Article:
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The Four “A’s” of Food Defense

December 9, 2015 - Kestrel Food Safety

When looking at FSMA in 2016, we need to look at what we should be doing in industry under FSMA’s prevention scheme. FDA seeks for companies to assess risk and implement preventive controls on a broad basis. Thinking about risk-based strategies, whether in the supply chain, internal systems, or whether you are a grower or an importer, is key for any food company when planning for the future.

From Reactive to Proactive

With the FSMA rules, FDA is moving from reactive to proactive. Preventive strategies are the essence of FSMA. Proactively creating or updating a food defense and safety plan is the first step to ensure compliance.

The four “A’s” of food defense, as outlined below, provide a methodology for building a proactive and comprehensive food defense program.

Step 1: Assess
Assess the risks throughout the supply chain, including to the origin of raw materials. Conduct a vulnerability assessment of weaknesses and critical control points to identify where someone could attempt product adulteration. The focus must be both inside and outside of company walls and extend to the source of materials and services within the supply chain for producers and distributors of food to the public.

Step 2: Access
Who has access to critical control points and food material risk areas? Pay close attention to the four key activity types that FDA has identified as particularly vulnerable to adulteration:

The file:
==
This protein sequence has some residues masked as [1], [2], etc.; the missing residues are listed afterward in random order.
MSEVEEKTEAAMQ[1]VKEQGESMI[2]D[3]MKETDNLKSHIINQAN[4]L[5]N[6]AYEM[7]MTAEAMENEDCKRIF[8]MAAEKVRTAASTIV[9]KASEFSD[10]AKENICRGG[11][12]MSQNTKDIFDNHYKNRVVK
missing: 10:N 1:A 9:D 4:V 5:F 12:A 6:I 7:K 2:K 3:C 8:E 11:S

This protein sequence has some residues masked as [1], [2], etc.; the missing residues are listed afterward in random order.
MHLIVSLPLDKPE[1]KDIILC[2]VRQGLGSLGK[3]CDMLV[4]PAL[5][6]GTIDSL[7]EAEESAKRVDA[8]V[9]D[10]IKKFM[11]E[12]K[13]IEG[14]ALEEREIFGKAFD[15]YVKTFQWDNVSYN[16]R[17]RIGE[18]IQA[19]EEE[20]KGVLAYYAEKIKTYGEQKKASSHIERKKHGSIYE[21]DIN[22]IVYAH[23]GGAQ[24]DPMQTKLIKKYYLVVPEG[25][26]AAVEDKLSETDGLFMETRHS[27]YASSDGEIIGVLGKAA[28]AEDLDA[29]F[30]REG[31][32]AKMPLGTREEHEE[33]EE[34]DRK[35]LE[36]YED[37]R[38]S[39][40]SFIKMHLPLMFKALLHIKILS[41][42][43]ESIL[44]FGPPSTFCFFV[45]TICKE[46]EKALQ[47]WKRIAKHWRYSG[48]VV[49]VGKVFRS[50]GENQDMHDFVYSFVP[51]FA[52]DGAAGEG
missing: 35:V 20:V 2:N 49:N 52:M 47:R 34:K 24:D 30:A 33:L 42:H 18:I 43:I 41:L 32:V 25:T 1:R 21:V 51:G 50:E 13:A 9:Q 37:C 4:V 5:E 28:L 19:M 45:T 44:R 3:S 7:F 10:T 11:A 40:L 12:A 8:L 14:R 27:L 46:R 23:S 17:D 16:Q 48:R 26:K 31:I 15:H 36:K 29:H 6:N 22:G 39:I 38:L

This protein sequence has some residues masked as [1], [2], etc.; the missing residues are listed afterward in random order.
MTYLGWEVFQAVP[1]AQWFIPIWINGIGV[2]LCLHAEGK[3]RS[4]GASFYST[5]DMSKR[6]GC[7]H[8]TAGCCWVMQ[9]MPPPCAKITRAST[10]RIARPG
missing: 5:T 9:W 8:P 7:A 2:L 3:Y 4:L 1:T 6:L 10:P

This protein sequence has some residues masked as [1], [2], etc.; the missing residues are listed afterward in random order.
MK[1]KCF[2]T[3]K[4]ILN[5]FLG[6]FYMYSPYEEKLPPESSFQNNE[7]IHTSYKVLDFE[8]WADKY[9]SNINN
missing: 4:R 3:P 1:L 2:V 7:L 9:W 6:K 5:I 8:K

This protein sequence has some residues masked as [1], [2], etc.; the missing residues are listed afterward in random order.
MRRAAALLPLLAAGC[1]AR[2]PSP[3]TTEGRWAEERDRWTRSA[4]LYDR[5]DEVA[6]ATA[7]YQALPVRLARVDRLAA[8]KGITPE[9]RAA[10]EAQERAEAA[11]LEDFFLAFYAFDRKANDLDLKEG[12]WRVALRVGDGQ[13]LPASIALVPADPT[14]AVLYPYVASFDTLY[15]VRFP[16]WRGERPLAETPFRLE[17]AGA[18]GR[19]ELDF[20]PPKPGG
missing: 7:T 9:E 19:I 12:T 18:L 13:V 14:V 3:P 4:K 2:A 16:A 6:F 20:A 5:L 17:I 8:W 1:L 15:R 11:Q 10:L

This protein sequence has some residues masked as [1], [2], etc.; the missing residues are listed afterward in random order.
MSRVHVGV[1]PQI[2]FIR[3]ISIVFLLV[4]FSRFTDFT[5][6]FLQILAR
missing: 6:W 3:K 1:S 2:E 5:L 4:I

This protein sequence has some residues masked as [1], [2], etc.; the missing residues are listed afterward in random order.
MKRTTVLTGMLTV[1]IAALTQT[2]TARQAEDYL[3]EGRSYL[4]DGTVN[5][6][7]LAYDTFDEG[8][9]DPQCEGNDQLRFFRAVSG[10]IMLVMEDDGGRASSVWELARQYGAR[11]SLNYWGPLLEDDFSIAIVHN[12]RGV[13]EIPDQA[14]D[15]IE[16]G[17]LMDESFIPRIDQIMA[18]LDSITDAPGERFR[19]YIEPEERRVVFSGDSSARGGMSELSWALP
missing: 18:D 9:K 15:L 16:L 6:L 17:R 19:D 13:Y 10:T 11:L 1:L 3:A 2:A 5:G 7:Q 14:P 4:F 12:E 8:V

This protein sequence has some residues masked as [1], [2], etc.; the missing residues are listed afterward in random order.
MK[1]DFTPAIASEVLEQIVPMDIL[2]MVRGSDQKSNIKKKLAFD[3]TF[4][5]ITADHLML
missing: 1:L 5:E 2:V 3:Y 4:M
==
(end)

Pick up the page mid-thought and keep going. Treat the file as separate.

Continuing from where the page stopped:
• Mixing and grinding activities that involve a high volume of food with a high potential for uniform mixing of a contaminant
  • Ingredient handling with open access to the product stream
  • Bulk liquid receiving and loading
  • Liquid storage and handling, which is typically located in remote, isolated areas

Restrict access to these areas from suppliers, contractors, visitors, and most employees—limiting access to critical employees only. This provides a higher level of protection, and supports video and/or physical monitoring.

Step 3: Alerts
Alerts of intentional and unintentional food adulteration must be sent to the appropriate individuals, according to the documented food safety and defense program. Response time is critical. Every passing minute is a minute when more health risks could develop, leading to a greater chance of negative impacts on public safety and the related businesses.

Step 4: Audit
Auditing operational and regulatory compliance helps to ensure and maintain best food defense practices and provide documentation of compliance to regulators. FSMA promotes the safety of the U.S. food supply by focusing on prevention, rather than reactive response. Prevention is only as effective as the actual compliance processes put in place. Regular and random auditing, including remote video monitoring, provides evidence confirming that the appropriate preventive measures are taken and effective.

Taking a proactive approach to food defense that follows these four “A’s” will help meet a key requirement by ensuring that the organization is working to avoid the risks associated with food adulteration and contamination.

Submitted by: Bill Bremer

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